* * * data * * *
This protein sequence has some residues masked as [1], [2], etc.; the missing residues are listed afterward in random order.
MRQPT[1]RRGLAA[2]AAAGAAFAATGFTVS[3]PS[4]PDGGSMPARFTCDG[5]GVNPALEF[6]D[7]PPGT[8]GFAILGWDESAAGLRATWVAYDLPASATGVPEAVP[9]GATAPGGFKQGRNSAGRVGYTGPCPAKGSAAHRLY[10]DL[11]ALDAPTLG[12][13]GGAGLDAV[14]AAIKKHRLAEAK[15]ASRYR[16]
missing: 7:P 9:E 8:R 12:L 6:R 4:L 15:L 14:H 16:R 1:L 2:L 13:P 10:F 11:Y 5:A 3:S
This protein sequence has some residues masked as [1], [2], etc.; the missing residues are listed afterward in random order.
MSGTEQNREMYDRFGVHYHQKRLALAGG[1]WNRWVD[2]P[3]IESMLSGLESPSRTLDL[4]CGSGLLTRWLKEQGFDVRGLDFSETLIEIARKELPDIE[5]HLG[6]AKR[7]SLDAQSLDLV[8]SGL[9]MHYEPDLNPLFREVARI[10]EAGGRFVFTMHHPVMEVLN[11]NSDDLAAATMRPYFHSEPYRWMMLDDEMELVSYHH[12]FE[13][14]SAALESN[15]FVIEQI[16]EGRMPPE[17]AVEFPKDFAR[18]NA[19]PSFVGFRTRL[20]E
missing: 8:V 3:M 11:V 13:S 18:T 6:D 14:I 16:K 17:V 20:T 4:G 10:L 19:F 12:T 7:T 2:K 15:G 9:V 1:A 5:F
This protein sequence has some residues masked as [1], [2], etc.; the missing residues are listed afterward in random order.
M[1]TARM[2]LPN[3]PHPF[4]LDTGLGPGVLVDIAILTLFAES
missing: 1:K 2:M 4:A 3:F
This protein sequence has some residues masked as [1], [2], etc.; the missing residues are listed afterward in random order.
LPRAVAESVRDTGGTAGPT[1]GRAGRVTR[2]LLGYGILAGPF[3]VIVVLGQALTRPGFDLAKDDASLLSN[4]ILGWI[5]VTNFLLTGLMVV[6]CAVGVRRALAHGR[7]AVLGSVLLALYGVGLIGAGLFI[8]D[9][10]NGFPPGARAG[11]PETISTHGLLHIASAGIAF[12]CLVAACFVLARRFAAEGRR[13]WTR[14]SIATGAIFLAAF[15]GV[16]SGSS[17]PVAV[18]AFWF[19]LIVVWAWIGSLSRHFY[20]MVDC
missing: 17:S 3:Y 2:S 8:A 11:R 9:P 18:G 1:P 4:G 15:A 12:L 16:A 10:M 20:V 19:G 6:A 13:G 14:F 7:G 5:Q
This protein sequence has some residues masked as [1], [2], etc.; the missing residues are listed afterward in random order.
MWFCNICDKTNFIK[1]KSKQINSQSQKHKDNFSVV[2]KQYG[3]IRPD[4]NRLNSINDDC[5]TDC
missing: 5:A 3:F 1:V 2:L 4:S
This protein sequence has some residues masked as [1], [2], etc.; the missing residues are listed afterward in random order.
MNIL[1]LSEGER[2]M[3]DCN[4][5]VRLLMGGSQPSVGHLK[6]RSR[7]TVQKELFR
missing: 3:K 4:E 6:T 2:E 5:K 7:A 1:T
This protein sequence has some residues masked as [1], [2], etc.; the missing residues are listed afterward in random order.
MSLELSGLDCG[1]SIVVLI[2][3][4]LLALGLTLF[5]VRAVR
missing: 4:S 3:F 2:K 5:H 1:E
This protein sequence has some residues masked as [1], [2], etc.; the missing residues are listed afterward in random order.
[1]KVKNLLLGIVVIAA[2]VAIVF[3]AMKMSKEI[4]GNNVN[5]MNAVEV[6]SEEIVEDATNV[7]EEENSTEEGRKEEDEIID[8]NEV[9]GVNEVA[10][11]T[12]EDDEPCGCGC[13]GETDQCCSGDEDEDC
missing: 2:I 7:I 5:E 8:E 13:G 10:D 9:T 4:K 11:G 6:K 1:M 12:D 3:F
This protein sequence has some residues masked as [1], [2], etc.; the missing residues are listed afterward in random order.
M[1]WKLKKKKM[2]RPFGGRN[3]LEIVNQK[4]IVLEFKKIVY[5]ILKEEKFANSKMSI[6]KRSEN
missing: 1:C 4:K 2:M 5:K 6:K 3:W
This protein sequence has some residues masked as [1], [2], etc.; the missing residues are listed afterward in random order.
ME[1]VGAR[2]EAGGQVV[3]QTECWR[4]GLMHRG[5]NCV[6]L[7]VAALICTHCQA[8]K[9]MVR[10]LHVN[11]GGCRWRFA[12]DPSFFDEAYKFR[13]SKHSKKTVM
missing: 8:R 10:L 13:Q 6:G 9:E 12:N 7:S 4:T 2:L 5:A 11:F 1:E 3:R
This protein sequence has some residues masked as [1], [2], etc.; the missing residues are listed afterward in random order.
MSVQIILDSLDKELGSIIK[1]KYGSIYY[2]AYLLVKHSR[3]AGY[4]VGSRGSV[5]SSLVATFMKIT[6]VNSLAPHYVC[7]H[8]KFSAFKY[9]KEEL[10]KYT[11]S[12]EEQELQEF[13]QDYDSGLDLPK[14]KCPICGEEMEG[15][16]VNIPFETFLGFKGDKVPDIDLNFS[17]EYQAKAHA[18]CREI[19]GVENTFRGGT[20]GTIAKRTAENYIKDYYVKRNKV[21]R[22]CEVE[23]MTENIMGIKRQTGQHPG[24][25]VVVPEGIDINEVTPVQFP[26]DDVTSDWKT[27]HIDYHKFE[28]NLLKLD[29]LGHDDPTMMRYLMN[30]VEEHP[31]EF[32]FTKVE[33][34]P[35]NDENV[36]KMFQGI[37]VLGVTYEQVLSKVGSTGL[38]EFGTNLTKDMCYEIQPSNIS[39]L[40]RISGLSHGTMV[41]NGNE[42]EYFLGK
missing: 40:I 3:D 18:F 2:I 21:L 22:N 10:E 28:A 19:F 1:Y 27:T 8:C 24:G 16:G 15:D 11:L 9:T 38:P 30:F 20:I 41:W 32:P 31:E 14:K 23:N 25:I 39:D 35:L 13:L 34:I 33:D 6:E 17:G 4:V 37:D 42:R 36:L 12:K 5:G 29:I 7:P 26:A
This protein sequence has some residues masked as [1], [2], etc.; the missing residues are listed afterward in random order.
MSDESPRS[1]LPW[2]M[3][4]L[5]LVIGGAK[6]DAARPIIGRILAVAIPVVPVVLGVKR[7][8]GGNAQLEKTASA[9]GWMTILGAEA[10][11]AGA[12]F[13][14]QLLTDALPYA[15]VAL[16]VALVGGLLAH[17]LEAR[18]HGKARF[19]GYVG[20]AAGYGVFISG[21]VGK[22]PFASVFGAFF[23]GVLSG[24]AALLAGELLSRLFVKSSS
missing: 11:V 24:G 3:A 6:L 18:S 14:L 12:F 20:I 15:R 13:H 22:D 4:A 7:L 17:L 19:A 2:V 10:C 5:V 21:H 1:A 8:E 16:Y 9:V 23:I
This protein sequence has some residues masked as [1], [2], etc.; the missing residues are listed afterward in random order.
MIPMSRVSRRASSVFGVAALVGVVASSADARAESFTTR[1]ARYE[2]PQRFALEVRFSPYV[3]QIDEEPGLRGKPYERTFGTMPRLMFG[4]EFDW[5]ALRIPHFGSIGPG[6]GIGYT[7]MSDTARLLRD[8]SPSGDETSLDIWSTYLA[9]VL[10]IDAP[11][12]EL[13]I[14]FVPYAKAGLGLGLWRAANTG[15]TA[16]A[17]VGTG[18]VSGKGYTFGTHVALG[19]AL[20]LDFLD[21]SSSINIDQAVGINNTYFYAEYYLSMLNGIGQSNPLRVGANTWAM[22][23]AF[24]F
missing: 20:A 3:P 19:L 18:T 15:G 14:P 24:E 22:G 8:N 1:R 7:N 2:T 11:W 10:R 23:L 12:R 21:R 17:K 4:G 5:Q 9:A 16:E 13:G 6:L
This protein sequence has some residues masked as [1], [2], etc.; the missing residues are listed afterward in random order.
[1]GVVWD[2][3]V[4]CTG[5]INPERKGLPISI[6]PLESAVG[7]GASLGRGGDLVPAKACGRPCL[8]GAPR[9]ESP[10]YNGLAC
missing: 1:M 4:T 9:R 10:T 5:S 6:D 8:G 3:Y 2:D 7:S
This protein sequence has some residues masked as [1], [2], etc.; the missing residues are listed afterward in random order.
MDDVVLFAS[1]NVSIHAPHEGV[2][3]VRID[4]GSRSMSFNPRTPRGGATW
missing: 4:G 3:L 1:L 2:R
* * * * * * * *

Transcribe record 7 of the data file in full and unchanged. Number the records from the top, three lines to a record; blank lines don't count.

This protein sequence has some residues masked as [1], [2], etc.; the missing residues are listed afterward in random order.
MSLELSGLDCG[1]SIVVLI[2][3][4]LLALGLTLF[5]VRAVR
missing: 4:S 3:F 2:K 5:H 1:E